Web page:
Federal and state law defines what makes a person a 'parent.' You may become a parent through biology or adoption. A court can also decide that you are a parent, even if you are not of blood relation to the child and have not adopted the child. An example of this is when a husband accepts a child as his own, even though he knows his wife was unfaithful. When he asks for a DNA test during their divorce a few years later, the court may decide that he is still legally the father because of his earlier actions in accepting the child. Whether you become a parent by having a child, adopting a child or getting yourself named as a parent by the court, your basic rights and responsibilities as a parent are the same.
Rights and Responsibilities
The term 'parental rights' refers to both your rights and responsibilities as a parent. You have the right to decide how to raise your child and are responsible for caring for your child, including providing food, shelter, clothing, education, medical care, affection and appropriate discipline. Courts can terminate parental rights and responsibilities due to abuse or neglect of the child or after a parent gives a child up for adoption. However, if the parents are not married to each other, or are separated or divorced, the courts can divide up parental rights and responsibilities through child custody orders.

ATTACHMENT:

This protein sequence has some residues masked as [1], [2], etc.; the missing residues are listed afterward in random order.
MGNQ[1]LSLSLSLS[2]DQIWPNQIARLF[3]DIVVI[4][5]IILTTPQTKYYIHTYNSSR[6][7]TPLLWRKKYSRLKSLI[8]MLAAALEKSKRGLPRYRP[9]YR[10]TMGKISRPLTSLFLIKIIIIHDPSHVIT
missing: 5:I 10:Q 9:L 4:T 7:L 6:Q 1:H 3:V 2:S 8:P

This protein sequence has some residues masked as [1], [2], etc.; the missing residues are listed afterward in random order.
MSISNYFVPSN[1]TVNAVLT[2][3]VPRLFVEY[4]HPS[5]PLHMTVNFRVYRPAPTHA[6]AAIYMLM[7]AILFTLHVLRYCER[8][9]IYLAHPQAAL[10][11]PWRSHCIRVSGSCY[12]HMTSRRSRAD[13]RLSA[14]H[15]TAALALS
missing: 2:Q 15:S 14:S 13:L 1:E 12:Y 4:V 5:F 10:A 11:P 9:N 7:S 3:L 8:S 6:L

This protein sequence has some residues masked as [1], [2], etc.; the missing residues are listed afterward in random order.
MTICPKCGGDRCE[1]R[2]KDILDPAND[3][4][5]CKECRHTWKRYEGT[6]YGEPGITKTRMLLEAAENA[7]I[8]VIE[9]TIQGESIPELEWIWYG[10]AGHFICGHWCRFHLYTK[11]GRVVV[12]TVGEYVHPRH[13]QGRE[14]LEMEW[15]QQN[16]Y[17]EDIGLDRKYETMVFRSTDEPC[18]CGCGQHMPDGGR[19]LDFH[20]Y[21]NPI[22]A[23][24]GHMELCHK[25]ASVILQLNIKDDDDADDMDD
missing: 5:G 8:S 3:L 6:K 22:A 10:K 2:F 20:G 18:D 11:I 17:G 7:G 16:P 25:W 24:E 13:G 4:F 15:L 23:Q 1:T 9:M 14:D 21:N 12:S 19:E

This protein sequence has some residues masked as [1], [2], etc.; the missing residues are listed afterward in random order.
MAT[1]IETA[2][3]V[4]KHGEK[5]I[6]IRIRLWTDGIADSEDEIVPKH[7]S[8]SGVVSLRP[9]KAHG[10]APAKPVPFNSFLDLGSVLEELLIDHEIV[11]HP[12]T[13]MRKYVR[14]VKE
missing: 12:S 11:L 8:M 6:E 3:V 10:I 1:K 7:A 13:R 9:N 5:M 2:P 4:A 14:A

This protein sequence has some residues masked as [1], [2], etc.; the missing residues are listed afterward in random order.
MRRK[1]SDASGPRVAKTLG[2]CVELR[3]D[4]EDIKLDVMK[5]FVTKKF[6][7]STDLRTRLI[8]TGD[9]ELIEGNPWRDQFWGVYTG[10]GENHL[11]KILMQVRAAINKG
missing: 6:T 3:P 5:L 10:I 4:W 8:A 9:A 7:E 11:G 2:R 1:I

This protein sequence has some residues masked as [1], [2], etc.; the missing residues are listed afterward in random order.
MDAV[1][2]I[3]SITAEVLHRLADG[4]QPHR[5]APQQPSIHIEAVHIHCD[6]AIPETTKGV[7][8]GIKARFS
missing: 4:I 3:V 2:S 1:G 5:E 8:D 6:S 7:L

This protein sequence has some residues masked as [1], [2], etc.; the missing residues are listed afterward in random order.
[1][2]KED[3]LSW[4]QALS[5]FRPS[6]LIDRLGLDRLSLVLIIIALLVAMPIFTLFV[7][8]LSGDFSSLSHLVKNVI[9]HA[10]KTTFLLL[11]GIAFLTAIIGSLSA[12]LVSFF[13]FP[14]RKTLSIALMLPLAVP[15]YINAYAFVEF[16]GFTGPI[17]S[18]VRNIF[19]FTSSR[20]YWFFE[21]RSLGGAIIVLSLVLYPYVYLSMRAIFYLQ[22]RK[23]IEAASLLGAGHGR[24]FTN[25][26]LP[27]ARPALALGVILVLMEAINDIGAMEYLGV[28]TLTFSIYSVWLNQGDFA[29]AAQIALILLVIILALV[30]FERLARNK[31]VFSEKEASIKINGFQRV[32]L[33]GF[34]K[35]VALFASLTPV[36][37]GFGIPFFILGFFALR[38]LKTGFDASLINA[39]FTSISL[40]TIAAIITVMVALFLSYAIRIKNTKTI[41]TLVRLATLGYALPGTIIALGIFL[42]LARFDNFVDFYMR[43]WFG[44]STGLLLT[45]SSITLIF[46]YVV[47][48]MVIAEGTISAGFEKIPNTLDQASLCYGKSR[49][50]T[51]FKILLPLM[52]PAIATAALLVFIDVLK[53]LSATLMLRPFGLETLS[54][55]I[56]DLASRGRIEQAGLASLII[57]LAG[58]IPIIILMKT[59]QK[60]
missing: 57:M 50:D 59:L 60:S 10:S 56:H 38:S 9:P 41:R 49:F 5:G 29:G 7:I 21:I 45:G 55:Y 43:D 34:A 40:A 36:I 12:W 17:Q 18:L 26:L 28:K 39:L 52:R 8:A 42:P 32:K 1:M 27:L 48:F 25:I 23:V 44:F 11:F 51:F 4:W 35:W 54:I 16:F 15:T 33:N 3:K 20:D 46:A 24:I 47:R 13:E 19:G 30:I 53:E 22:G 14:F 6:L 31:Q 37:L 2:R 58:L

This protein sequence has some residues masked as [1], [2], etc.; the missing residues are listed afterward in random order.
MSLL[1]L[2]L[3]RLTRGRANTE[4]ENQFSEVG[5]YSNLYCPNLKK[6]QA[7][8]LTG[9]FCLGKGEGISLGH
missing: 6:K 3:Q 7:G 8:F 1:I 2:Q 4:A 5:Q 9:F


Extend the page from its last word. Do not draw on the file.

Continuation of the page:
Child custody orders can be made by a court or by the child's parents in an agreement approved by the court, such as a divorce settlement. The court has two sets of rights it can allocate: time and decision making. The court can divide the child's time so that it is shared equally, so that one parent has all the time or anywhere in between. In allocating how decisions will be made, the court may allow one parent to make important choices for the child, such as medical or educational decisions, or require the parents to make these kinds of major decisions jointly.
Custody and Non-Parents
Courts can give custodial rights to individuals who are not a child's parents. Some states allow the courts to grant custody rights to grandparents. Non-parents may be able to get custody rights if there is no fit parent available. Even when there is a fit parent, some states allow non-parents who have been caring for a child to ask for custody.
Some states, such as Vermont and Ohio, use the terms 'child custody' and 'parental rights' interchangeably. When used this way, 'parental rights' has the same meaning as 'child custody' in other states. The term refers to the court's allocation of who controls the child's time and who makes decisions about the child's upbringing.